To ensure you’re selecting technologies that will deliver the outcomes your business is seeking, rely on the insider knowledge of your internal teams.
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Technology has the ability to generate previously unimaginable outcomes for organizations. And through digital transformation, it can be strategically infused into key areas of business to solve problems, create opportunities and outpace industry competitors.

Digital transformation can be a large, industry-disrupting evolution or it can be a collection of smaller initiatives that incrementally change the way you operate across your business. Whichever path your company ultimately chooses to pursue, finding success along the way is going to rely on a dedication to changing the way you work and leading with strategy over technology.

To help you navigate the beginning of your digital transformation, we compiled a few best practices for getting started.


While emerging technologies are key to digital transformations, they should not be a starting point. Your digital transformation should be guided by a broader business strategy with concrete goals that are set to drive greater business outcomes. To help you start formulating your strategy, here are some key questions you’ll want to address:

  • What are the key business goals of my organization?
  • What changes are occurring within my industry or customer segments?
  • What key outcomes do I want to achieve through digital transformation (e.g., greater automation, operational efficiency, product innovation, etc.)
  • Which business goals will a digital transformation support?
  • Which areas of my organization have the greatest challenges and/or needs?
  • What will success look like and how will I measure it?
  • Who will own this endeavor and who will have a seat at the table?

The answers to these questions will ultimately set the stage for the type of change you want to make within your business, which will (as a result) inform your technology needs for achieving your end goals. Keep in mind, the “right mix” of technologies will vary from strategy to strategy and company to company. Which leads us to our next point — there’s never a one-size-fits-all solution.


While cost- and time-effective up front, off-the-shelf solutions often miss the mark when it comes to making a digital transformation within an organization. The reason for this is because they haven’t been adapted to serve your business’s specific goals and customer needs.

To ensure you’re selecting technologies that will deliver the outcomes your business is seeking, rely on the insider knowledge of your internal teams. No one else will have a better grasp on industry opportunities, customer needs and operational challenges than the people who are in the thick of it day in and day out.

And if you decide to bring in a third-party technology consultant, advocate for a collaborative process — one where your internal team’s insight is heard and considered during the discovery, selection and development of a technological solution.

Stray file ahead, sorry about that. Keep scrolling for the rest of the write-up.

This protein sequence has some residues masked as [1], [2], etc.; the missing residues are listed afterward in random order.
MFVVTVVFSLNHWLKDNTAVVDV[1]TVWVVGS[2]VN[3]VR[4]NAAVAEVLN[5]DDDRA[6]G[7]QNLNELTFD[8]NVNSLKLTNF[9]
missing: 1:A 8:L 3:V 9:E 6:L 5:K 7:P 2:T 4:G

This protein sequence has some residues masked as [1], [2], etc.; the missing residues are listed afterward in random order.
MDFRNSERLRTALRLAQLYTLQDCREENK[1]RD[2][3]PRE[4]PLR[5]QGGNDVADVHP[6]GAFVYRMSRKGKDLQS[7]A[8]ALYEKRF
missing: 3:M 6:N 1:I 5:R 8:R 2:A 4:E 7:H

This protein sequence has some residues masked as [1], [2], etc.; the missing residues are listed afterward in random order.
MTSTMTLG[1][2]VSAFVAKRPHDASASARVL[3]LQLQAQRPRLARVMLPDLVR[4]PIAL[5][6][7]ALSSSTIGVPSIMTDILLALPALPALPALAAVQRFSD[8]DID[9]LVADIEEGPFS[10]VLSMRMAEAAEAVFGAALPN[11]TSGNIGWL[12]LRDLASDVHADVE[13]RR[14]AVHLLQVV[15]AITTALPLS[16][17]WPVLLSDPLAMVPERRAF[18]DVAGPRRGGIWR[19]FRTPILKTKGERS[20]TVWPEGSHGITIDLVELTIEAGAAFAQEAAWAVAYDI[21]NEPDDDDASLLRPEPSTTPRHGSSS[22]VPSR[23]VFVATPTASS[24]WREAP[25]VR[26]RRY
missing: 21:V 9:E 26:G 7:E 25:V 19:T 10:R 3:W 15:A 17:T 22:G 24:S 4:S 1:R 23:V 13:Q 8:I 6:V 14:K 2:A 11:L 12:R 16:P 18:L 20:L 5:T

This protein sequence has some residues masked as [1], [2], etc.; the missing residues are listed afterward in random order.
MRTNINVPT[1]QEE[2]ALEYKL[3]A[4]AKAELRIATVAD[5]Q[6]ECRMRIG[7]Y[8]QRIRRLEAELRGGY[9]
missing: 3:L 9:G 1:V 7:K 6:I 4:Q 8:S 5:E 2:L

Some organizations can become resistant to a digital transformation if the employees feel like a new technology threatens their position at the company — especially if the news comes as a top-down directive. To help your team overcome these fears, it’s important for everyone to have accountability.

Your internal teams are the beating heart of your business, and there is no digital transformation without their cooperation and collaboration. Include your team in the planning process and allow them to help define how the digital transformation will take place (i.e., how the tools and technologies will be implemented). Leave the door open for them to explore ways in which they can integrate technology into their current workflows. And finally, trust their insight on what will work and what won’t. After all, they’re more in tune with the daily operations of your business and success will be more likely if they feel like they have a say (and ownership) in the matter.


Remember, the last question you should ask when formulating a digital transformation strategy: “Who will own this endeavor and who will have a seat at the table?” It’s an important one.

The process of digital transformation needs room for trial and error and rapid prototyping, which requires an agile organizational structure that the typical company hierarchy often can’t support. When you’re innovating, changes happen fast. And when those changes have to be run up the decision ladder every time, bottlenecks are inevitable — impeding progress and creating unnecessary roadblocks.

To stay agile, empowering your teams to make decisions without the need of upper management’s approval is key — as long as those decisions are still working toward achieving business goals. Having this type of autonomy will allow your team to explore ideas, test technologies and work out the kinks before a new technology is fully adopted. Making room for an iterative process will also lead to early progress and results.

Ultimately, a digital transformation will require the courage to try, fail and try again. But as long as you begin with a solid strategy and clearly defined goals, you’ll be one step ahead. For more information about jump starting a digital transformation, give us a shout.